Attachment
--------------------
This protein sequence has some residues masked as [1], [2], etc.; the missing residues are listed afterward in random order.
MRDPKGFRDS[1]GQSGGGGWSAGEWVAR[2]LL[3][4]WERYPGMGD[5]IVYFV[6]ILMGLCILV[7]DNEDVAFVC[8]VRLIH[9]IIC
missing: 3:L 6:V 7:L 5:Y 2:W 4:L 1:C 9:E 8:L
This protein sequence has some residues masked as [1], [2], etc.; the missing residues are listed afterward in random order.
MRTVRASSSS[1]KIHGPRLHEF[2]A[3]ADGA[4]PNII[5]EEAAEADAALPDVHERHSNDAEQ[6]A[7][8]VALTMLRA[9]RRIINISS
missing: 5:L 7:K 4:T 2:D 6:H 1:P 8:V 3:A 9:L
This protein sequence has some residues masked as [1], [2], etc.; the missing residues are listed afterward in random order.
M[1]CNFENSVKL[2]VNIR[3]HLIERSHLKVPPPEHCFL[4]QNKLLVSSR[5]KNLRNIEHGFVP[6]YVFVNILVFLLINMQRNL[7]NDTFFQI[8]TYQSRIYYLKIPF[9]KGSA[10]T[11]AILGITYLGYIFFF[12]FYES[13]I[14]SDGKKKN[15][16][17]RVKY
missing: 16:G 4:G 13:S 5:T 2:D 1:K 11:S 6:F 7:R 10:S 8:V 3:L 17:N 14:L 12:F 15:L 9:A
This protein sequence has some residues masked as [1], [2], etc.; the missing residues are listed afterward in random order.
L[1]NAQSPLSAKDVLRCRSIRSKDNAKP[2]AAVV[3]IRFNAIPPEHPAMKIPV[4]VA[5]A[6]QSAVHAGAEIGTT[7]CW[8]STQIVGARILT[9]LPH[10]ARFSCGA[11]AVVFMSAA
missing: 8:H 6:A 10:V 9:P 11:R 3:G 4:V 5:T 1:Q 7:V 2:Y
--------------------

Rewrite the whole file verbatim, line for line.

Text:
This protein sequence has some residues masked as [1], [2], etc.; the missing residues are listed afterward in random order.
MRDPKGFRDS[1]GQSGGGGWSAGEWVAR[2]LL[3][4]WERYPGMGD[5]IVYFV[6]ILMGLCILV[7]DNEDVAFVC[8]VRLIH[9]IIC
missing: 3:L 6:V 7:L 5:Y 2:W 4:L 1:C 9:E 8:L
This protein sequence has some residues masked as [1], [2], etc.; the missing residues are listed afterward in random order.
MRTVRASSSS[1]KIHGPRLHEF[2]A[3]ADGA[4]PNII[5]EEAAEADAALPDVHERHSNDAEQ[6]A[7][8]VALTMLRA[9]RRIINISS
missing: 5:L 7:K 4:T 2:D 6:H 1:P 8:V 3:A 9:L
This protein sequence has some residues masked as [1], [2], etc.; the missing residues are listed afterward in random order.
M[1]CNFENSVKL[2]VNIR[3]HLIERSHLKVPPPEHCFL[4]QNKLLVSSR[5]KNLRNIEHGFVP[6]YVFVNILVFLLINMQRNL[7]NDTFFQI[8]TYQSRIYYLKIPF[9]KGSA[10]T[11]AILGITYLGYIFFF[12]FYES[13]I[14]SDGKKKN[15][16][17]RVKY
missing: 16:G 4:G 13:S 5:T 2:D 1:K 11:S 6:F 7:R 10:S 8:V 3:L 17:N 14:L 12:F 15:L 9:A
This protein sequence has some residues masked as [1], [2], etc.; the missing residues are listed afterward in random order.
L[1]NAQSPLSAKDVLRCRSIRSKDNAKP[2]AAVV[3]IRFNAIPPEHPAMKIPV[4]VA[5]A[6]QSAVHAGAEIGTT[7]CW[8]STQIVGARILT[9]LPH[10]ARFSCGA[11]AVVFMSAA
missing: 8:H 6:A 10:V 9:P 11:R 3:G 4:V 5:T 1:Q 7:V 2:Y